WASHINGTON - Gov. Chris Gregoire warned Monday that unless Congress acts quickly to provide $23 billion in additional Medicaid funding, the state may have to lay off up to 12,000 workers.
In a letter to the state’s congressional delegation, Gregoire said the state was counting on the $480 million it expected to receive from the federal government through the Federal Medical Assistance Percentage program. Absent the federal funding, the governor said, she would be forced to call a special session of the Legislature.
If the Legislature acted quickly to fill the budget deficit, the state might have to cut 6,000 jobs. If the Legislature waited until January when it regularly meets, the state might have to cut 12,000 workers, Gregoire said.
“If the extension is not realized, the state will not only be unable to provide medical services to thousands of families, but would likely see a loss of thousands of jobs as across-the-board cuts would be a likely response,” Gregoire said.
State lawmakers set aside a $450 million cushion when they balanced the state’s budget earlier this year. Without the federal funding, the reserve fund would be wiped out, and if state revenues declined further, cuts and layoffs might loom. Gregoire did not mention the contingency fund in her letter. The chairman of the Senate Finance Committee, Sen. Max Baucus, D-Mont., is expected to release as early as today his version of a tax bill that will include the additional Medicaid funding. The Senate could take up the bill by week’s end.
Before the Memorial Day recess, the House approved a version of the bill that did not include the extra money.
“This is critically important,” said Sen. Patty Murray, D-Wash. “We have to live up to our responsibilities.”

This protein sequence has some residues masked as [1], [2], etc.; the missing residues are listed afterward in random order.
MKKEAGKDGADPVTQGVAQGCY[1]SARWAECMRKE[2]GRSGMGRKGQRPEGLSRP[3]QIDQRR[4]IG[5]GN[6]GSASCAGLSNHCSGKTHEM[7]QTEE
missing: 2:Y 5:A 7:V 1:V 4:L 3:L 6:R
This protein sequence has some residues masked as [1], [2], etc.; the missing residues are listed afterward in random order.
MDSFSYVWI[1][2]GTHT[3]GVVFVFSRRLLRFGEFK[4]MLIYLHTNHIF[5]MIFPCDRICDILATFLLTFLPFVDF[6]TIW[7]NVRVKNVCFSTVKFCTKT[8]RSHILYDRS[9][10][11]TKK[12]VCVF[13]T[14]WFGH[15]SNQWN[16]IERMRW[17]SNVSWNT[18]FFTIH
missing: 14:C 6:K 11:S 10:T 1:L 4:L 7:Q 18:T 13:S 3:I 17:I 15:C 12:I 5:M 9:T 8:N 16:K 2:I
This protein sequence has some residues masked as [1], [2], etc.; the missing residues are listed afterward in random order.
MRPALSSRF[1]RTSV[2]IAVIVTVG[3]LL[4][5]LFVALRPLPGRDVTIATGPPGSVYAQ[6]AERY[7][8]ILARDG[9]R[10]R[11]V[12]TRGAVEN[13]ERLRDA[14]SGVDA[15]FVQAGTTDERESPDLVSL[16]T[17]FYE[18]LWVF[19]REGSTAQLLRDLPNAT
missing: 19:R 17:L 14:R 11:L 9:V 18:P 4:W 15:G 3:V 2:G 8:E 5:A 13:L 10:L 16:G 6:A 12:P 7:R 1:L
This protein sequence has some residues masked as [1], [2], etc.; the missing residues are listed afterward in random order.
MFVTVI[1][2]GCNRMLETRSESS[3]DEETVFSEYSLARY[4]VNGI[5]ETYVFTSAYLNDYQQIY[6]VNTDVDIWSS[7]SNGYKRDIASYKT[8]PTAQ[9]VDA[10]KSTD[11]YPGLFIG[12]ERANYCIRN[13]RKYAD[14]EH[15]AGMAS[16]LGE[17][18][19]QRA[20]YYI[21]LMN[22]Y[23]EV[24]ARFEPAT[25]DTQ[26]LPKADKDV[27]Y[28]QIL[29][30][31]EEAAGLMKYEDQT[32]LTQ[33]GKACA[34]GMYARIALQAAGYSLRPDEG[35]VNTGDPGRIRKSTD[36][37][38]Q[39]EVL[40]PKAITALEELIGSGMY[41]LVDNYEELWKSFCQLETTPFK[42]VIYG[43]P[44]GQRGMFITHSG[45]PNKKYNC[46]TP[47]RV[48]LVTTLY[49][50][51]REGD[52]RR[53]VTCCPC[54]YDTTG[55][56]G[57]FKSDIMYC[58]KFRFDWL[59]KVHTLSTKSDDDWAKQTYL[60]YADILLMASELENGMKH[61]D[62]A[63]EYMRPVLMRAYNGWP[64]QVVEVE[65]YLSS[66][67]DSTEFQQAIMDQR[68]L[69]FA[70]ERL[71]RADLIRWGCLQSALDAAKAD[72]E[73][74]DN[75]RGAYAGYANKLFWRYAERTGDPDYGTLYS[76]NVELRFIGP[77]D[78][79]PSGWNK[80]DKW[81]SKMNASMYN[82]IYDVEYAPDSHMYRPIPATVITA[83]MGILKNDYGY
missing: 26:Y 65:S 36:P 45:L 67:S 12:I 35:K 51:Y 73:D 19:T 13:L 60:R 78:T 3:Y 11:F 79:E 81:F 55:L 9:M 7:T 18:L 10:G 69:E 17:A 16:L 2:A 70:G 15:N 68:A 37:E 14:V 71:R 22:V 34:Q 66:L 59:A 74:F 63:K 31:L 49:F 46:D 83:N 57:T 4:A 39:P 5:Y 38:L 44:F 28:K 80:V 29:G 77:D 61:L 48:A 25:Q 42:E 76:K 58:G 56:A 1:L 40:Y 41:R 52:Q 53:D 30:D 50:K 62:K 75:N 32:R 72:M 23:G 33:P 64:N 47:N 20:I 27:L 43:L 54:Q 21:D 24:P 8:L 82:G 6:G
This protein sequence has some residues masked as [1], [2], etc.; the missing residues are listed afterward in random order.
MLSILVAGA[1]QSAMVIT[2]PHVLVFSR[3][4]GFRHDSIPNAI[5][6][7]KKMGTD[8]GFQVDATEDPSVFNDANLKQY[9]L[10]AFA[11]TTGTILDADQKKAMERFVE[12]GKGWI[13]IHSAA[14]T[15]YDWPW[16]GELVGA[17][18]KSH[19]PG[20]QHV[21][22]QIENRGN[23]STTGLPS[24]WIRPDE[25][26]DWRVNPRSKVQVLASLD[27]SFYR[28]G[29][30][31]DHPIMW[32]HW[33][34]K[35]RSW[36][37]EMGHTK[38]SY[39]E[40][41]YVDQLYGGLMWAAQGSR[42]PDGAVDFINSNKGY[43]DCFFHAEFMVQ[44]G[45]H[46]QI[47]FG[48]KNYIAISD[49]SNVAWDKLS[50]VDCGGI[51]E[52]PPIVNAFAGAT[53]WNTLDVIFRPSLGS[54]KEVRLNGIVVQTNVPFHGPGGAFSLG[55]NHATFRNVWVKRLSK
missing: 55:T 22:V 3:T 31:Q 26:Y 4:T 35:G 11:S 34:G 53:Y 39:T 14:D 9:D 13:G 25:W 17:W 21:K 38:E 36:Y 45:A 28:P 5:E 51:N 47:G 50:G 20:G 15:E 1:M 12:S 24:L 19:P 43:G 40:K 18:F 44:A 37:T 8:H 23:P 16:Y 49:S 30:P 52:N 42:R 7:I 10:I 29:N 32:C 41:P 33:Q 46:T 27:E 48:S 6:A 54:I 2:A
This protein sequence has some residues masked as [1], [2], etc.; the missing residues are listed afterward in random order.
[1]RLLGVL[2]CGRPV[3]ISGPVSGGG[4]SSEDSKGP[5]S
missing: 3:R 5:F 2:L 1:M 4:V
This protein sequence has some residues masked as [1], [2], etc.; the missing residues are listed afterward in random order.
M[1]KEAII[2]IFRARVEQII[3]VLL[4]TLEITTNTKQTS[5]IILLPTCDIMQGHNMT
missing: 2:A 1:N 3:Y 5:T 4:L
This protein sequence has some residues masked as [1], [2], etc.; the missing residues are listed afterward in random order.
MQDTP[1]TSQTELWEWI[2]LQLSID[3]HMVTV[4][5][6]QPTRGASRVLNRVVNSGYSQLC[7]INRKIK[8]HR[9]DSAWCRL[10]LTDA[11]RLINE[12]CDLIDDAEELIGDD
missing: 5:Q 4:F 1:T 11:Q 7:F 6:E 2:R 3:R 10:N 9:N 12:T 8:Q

With the Senate needing 60 votes to do anything, Murray said, so many states are impacted that Democrats may pick up some Republican votes.
If the funding gap were not closed, Murray said, the state Legislature could wind up “laying people off and kicking people off health care.”
Originally the Federal Medical Assistance Percentage money was included in the massive economic stimulus bill approved by Congress last year. The states needed the funding because their Medicaid rolls were growing as a result of the recession. Medicaid provides health care to low-income people.
But as anxiety over the burgeoning federal budget deficit spreads across Capitol Hill, a growing number of lawmakers are demanding that additional spending be offset with cuts elsewhere in the federal budget.
Forty-seven governors, Democrats and Republicans, wrote congressional leadership earlier this year urging additional funding.
“Unfortunately, the length and depth of the recession means states and territories will continue to face significant budget shortfalls long after the enhanced FMAP provisions expire at the end of this calendar years,” the governors wrote.
Washington state is not unique in relying on the additional federal Medicaid dollars to balance its budget.
The National Conference of Legislatures reported that 30 states, with both Democratic and Republican state legislatures, assumed the additional federal Medicaid funds when they balanced their budgets, Gregoire said.
Without the federal funding, Gregoire said the economic recovery might stall as laid-off state workers would seek unemployment benefits and some would apply for Medicaid. That would put a further strain on state budgets.
“Removing this source of economic stimulus at this stage of our fragile economic recovery presents significant risk,” the governor said.
Les Blumenthal: 202-383-0008 email@example.com